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Coal Miners Pay the Price for Unlawful Government Secrecy

Seth DiStefano,
ACLU of West Virginia
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November 12, 2008

For anyone looking for the human price of unlawful government secrecy, take time to consider Bob Snashall’s recent editorial in The Charleston Gazette. Snashall spent 30 years as a freedom of information adviser within the U.S. Labor Department Solicitor’s office, Division of Mine Safety and Health.

The Bush administration’s circumvention of miner safety through unlawful government secrecy isn’t major news in West Virginia. We are all too familiar with the dangerous nature and history of coal mining, and the very creation of most federal mining statutes was in response to mining disasters here (Google “Monongah”, “Buffalo Creek”, “Sago”, and “Aracoma” mining disasters to learn more).

In the past, with the assistance of open government laws like the Freedom of Information Act (FOIA), miners’ representatives and company officials could use information collected by Mine Safety and Health Administration (MSHA) to make effective policy decisions concerning the safety of miners all over the country. Not that it should surprise anyone, but adhering to the rule of law worked out pretty well. Over time, mines across the country became safer places to work.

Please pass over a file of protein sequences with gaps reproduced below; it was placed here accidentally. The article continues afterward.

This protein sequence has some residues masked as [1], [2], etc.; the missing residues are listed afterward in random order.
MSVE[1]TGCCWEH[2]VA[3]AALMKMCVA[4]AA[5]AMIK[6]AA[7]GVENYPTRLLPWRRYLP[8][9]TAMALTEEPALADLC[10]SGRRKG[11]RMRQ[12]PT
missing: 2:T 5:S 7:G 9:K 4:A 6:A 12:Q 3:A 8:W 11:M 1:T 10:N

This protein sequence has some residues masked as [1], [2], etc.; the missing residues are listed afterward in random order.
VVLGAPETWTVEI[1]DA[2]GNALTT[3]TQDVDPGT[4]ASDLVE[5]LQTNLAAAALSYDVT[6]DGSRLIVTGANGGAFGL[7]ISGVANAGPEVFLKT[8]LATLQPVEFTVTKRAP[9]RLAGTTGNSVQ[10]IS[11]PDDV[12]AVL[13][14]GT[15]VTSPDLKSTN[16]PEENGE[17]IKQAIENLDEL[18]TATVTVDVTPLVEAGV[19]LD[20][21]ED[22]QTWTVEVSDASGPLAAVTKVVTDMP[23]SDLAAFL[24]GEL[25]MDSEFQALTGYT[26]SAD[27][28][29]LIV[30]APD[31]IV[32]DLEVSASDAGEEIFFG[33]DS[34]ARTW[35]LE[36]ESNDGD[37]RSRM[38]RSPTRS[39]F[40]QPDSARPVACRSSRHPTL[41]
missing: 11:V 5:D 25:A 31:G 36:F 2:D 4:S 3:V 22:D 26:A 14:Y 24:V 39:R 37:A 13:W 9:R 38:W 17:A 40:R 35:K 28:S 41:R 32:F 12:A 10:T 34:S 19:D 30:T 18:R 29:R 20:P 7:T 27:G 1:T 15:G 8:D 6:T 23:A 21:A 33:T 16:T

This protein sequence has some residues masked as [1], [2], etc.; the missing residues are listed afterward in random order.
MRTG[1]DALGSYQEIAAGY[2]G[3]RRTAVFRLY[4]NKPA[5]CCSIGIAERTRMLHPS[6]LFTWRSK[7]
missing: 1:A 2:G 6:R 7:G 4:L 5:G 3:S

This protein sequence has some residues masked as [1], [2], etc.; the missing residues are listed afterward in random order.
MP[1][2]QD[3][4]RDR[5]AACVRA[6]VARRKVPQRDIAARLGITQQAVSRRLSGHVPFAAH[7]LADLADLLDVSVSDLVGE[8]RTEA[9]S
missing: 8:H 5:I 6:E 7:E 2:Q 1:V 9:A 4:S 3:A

Then came the 2000 elections, and a great deal changed. Starting, as Snashall cites, with the systematic elimination of miner accident files (crucial to determining safer mining practices and holding dangerous operators accountable), the Bush administration declared war on open-government practices.

At this point, it is important to conceptualize how government secrecy really hurts the cause of mine safety and, by extension, the miners who do the work. MSHA collects information regarding several things. This information, when taken as a whole, can show trends in types of accidents, and then can be used to formulate effective regulations to keep people safer in their jobs.

Because mining is a very dynamic industry (new techniques, new machinery, and having to dig deeper holes to get what you are looking for), the open flow of information between the government, miners’ representatives, and company officials is essential to keeping people safe and to effectively challenging techniques and policies that put miners in danger. If the government ignores law and refuses to release information requested through the FOIA, then official debate is finished before it even gets started. It is nearly impossible for a miner to challenge dangerous practices if the government agency responsible for the information regarding those practices refuses to let it out in the open. This is one case where unlawful government secrecy affects the everyday lives of ordinary people. In this case, the last eight years of disregard for the FOIA have left the government with blood on its hands.

Hopefully, President-elect Obama will address the systemic problem of government secrecy throughout the executive branch and demand that agencies under his supervision adhere to the rule of law, especially in respect to the Freedom of Information Act. It is a campaign promise he made and one that, for the sake and safety of miners, he can’t afford to neglect.

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